Trier, "the Rome of the North", must be a wonderful place to visit with so many and well preserved Roman monuments!
|Roman Bridge in Trier|
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The Igel Column is a multi-storeyed Roman sandstone column in the municipality of Igel, Trier, Germany, dated to c. 250 AD. The column is the burial monument of the Secundinii cloth merchant family. Measuring 30 m in height, it is crowned by the sculptural group of Jupiterand Ganymede.
The column includes a four-stepped base, a relatively low podium, topped by a projecting cornice, a storey, its flat Corinthian pilasters with decorated shafts, supporting an architrave, a sculptured frieze and a heavy cornice. The bas-reliefs feature a procession of six coloni, bringing various donations to the house of their master. The coloni are received before the entrance to the atrium. The donations consist of a hare, two fish, a kid, an eel, a rooster and a basket of fruit. - in: wikipedia
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The name Porta Nigra originated in the Middle Ages due to the darkened colour of its stone; the original Roman name has not been preserved. Locals commonly refer to the Porta Nigra simply as Porta.
The Porta Nigra was built in grey sandstone between 186 and 200 AD. The original gate consisted of two four-storied towers, projecting as near semicircles on the outer side. (...) For unknown reasons, however, the construction of the gate remained unfinished. (...) Nonetheless, the gate was used for several centuries until the end of the Roman era in Trier. It serves as an entrance to town. - in: wikipedia
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The Aula Palatina, also called Basilica of Constantine (German: Konstantinbasilika), at Trier, Germany is a Roman palace basilica that was commissioned by the emperor Constantine I (AD 306–337) at the beginning of the 4th century.
The Aula Palatina was built around AD 310 as a part of the palace complex. Originally it was not a free standing building, but had other smaller buildings (such as a forehall, a vestibule and some service buildings) attached to it. The Aula Palatina was equipped with a floor and wall-heating system (hypocaust). - in: wikipedia
|Cathedral of St Peter in Trier|
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The High Cathedral of Saint Peter in Trier (German: Hohe Domkirche St. Peter zu Trier), or Cathedral of Trier (German: Trierer Dom), is a Roman Catholic church in Trier, Rhineland-Palatinate, Germany. It is the oldest cathedral in the country. The edifice is notable for its extremely long life span under multiple different eras each contributing some elements to its design, including the center of the main chapel being made of Roman brick laid under the direction of Saint Helen, resulting in a cathedral added onto gradually rather than rebuilt in different eras. Its dimensions, 112.5 m length by 41 m width, make it the largest church structure in Trier.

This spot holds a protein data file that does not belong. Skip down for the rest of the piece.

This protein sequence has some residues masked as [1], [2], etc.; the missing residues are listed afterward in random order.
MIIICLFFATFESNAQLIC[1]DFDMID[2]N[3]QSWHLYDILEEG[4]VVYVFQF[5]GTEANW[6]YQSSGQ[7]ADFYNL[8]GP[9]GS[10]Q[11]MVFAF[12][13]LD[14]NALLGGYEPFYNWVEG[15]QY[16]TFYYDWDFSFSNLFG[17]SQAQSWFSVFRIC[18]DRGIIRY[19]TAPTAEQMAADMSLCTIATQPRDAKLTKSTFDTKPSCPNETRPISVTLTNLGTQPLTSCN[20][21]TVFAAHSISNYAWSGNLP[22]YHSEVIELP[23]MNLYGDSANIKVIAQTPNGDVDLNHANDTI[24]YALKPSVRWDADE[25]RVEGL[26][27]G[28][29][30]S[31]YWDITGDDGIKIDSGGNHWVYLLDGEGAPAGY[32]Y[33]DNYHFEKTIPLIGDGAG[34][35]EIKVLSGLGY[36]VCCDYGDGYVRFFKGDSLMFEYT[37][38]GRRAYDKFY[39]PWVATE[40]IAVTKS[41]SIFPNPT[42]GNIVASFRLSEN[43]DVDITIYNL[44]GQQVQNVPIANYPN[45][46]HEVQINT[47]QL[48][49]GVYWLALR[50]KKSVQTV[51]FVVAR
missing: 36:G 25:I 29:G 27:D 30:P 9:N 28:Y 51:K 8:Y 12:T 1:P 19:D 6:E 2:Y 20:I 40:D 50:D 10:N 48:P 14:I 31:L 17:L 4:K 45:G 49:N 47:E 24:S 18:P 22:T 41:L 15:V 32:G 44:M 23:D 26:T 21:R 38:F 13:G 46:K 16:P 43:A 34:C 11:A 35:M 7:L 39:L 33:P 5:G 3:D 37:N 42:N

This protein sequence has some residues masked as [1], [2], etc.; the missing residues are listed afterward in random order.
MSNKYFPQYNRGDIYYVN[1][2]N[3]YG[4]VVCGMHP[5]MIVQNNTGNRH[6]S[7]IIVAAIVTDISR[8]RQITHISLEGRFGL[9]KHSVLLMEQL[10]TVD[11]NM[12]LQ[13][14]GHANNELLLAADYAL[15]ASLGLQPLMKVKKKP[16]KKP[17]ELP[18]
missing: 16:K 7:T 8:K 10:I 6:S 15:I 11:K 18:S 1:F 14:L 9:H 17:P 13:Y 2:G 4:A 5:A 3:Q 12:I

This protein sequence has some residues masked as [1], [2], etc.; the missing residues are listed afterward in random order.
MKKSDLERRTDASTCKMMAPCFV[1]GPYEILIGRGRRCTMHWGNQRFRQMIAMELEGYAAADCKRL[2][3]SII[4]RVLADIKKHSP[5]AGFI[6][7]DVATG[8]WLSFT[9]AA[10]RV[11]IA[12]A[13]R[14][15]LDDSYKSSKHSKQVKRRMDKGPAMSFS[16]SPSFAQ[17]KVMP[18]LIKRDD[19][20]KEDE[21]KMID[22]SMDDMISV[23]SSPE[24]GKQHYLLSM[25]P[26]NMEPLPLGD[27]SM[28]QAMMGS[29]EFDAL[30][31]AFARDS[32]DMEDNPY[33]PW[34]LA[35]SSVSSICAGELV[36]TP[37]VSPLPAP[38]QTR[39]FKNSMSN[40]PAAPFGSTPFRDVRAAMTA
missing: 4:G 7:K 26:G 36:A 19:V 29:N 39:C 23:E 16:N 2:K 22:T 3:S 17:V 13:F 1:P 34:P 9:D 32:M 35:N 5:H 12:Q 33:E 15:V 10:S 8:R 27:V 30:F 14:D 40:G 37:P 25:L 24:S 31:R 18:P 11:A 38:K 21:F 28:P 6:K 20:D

The structure is raised upon the foundations of Roman buildings of Augusta Treverorum. Following the conversion of the Emperor Constantine the Bishop Maximin of Trier (329-346) coordinated the construction of the grandest ensemble of ecclesiastical structures in the West outside Rome: on a groundplan four times the area of the present cathedral no less than four basilicas, a baptistery and outbuildings were constructed; the four piers of the crossing formed the nucleus of the present structure.
The fourth-century structure was left in ruins by the Franks and rebuilt. Normans destroyed the structure again in 882. Under Archbishop Egbert (d. 993) it was restored once more. - in: wikipedia
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|Trier Cathedral and Church of Our Lady|
The Liebfrauenkirche (German for Church of Our Lady) in Trier, is, along with the Cathedral of Magdeburg (reportedly begun in 1209, but finished after the Liebfrauenkirche) the earliest Gothic church in Germany and falls into the architectural tradition of the French Gothic cathedrals. It is located next to the Trier Dom.
A Roman double church originally stood here. The southern portion was torn down around 1200 and completely replaced by the Early Gothic Church of Our Lady (Liebfrauen).
The exact date of the start of construction can no longer be determined, however a painted inscription inside on a column in the church reads: "The construction of this church was started in 1227 and ended in 1243" however, it is currently thought construction began in 1230 by Archbishop of Trier Theodoric II.
Around 1260, the building was probably finished. In 1492, a high peak was placed on the central tower, which was named because of its high technology and degree of craftsmanship perfection. The high peak can be seen on the city dating, but was destroyed in a storm on Heimsuchungstag (July 2) in 1631. Subsequently a hipped roof emplaced, which was destroyed in the Second World War. It was first replaced in 1945 by a roof and then by a steeper one in 2003. - in: wikipedia
The monuments listed World Heritage in Trier (in red what I have):
- Moselle Roman Bridge
- Barbara Baths
- Igel Column
- Porta Nigra
- Imperial Baths
- Aula Palatina (Basilica)
- Church of Our Lady (Liebfrauenkirche)